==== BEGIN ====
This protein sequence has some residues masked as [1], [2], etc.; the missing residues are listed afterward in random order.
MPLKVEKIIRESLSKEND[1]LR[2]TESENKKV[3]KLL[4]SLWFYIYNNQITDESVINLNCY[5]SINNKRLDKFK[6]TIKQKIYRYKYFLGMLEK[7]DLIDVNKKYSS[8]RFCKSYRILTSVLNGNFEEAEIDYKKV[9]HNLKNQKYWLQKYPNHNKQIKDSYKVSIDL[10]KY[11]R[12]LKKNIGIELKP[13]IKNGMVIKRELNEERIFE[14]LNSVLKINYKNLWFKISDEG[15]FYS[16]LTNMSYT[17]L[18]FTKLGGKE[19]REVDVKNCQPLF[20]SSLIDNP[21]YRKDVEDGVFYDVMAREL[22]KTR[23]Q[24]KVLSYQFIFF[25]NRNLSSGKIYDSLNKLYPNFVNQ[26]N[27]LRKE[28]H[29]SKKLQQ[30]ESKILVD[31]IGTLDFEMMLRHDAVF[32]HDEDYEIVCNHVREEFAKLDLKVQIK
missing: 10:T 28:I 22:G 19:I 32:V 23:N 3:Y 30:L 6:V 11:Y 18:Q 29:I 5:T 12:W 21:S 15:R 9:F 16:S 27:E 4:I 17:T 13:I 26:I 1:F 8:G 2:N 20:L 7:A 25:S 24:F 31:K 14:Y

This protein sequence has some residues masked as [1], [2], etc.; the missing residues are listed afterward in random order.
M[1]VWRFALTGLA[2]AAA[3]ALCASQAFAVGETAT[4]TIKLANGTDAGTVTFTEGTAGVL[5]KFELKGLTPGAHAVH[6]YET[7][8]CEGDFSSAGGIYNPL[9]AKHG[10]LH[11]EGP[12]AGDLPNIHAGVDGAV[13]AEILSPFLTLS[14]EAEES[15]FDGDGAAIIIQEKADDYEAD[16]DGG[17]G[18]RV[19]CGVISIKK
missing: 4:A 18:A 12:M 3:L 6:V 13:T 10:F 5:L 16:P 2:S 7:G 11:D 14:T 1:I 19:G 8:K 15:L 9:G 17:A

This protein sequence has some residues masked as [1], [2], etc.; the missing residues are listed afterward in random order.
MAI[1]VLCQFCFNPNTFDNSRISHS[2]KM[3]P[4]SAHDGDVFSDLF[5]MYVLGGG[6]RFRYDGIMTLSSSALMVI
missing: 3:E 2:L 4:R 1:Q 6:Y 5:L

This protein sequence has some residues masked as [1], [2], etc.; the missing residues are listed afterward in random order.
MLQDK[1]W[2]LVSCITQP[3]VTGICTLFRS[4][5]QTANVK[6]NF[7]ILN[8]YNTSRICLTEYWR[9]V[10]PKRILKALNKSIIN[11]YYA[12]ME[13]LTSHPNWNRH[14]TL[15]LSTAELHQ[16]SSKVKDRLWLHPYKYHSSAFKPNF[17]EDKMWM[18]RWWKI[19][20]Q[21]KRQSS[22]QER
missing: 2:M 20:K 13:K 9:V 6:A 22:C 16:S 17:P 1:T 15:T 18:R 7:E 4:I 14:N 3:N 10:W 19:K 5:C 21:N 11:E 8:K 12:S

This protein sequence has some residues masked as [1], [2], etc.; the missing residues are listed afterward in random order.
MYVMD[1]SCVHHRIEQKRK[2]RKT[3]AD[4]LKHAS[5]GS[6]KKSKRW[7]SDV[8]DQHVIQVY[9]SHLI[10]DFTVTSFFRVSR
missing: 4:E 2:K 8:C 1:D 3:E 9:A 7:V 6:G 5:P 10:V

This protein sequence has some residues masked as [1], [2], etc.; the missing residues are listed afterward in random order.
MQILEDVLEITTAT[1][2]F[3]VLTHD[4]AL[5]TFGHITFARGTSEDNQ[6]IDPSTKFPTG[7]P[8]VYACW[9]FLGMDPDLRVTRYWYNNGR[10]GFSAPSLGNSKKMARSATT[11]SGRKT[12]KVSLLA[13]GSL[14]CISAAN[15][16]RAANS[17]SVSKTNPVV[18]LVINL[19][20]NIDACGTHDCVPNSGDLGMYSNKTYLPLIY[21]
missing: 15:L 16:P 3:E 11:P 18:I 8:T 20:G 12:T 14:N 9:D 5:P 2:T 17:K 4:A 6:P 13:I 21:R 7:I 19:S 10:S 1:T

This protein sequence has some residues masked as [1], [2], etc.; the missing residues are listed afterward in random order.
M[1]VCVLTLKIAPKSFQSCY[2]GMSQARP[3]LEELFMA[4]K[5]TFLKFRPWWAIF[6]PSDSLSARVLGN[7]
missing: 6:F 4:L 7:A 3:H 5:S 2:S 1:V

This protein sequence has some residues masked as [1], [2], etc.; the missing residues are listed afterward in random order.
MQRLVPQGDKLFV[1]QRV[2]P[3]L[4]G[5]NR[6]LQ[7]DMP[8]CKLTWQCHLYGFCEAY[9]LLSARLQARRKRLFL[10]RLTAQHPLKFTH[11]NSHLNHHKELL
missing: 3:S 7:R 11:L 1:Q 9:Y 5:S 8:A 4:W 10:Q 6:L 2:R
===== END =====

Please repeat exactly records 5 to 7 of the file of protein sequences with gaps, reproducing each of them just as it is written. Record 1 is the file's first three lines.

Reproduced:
This protein sequence has some residues masked as [1], [2], etc.; the missing residues are listed afterward in random order.
MYVMD[1]SCVHHRIEQKRK[2]RKT[3]AD[4]LKHAS[5]GS[6]KKSKRW[7]SDV[8]DQHVIQVY[9]SHLI[10]DFTVTSFFRVSR
missing: 4:E 2:K 8:C 1:D 3:E 9:A 7:V 6:G 5:P 10:V

This protein sequence has some residues masked as [1], [2], etc.; the missing residues are listed afterward in random order.
MQILEDVLEITTAT[1][2]F[3]VLTHD[4]AL[5]TFGHITFARGTSEDNQ[6]IDPSTKFPTG[7]P[8]VYACW[9]FLGMDPDLRVTRYWYNNGR[10]GFSAPSLGNSKKMARSATT[11]SGRKT[12]KVSLLA[13]GSL[14]CISAAN[15][16]RAANS[17]SVSKTNPVV[18]LVINL[19][20]NIDACGTHDCVPNSGDLGMYSNKTYLPLIY[21]
missing: 15:L 16:P 3:E 11:P 18:I 8:T 20:G 12:T 14:N 9:D 5:P 2:T 17:K 4:A 6:P 13:I 21:R 7:I 19:S 10:S 1:T

This protein sequence has some residues masked as [1], [2], etc.; the missing residues are listed afterward in random order.
M[1]VCVLTLKIAPKSFQSCY[2]GMSQARP[3]LEELFMA[4]K[5]TFLKFRPWWAIF[6]PSDSLSARVLGN[7]
missing: 6:F 4:L 7:A 3:H 5:S 2:S 1:V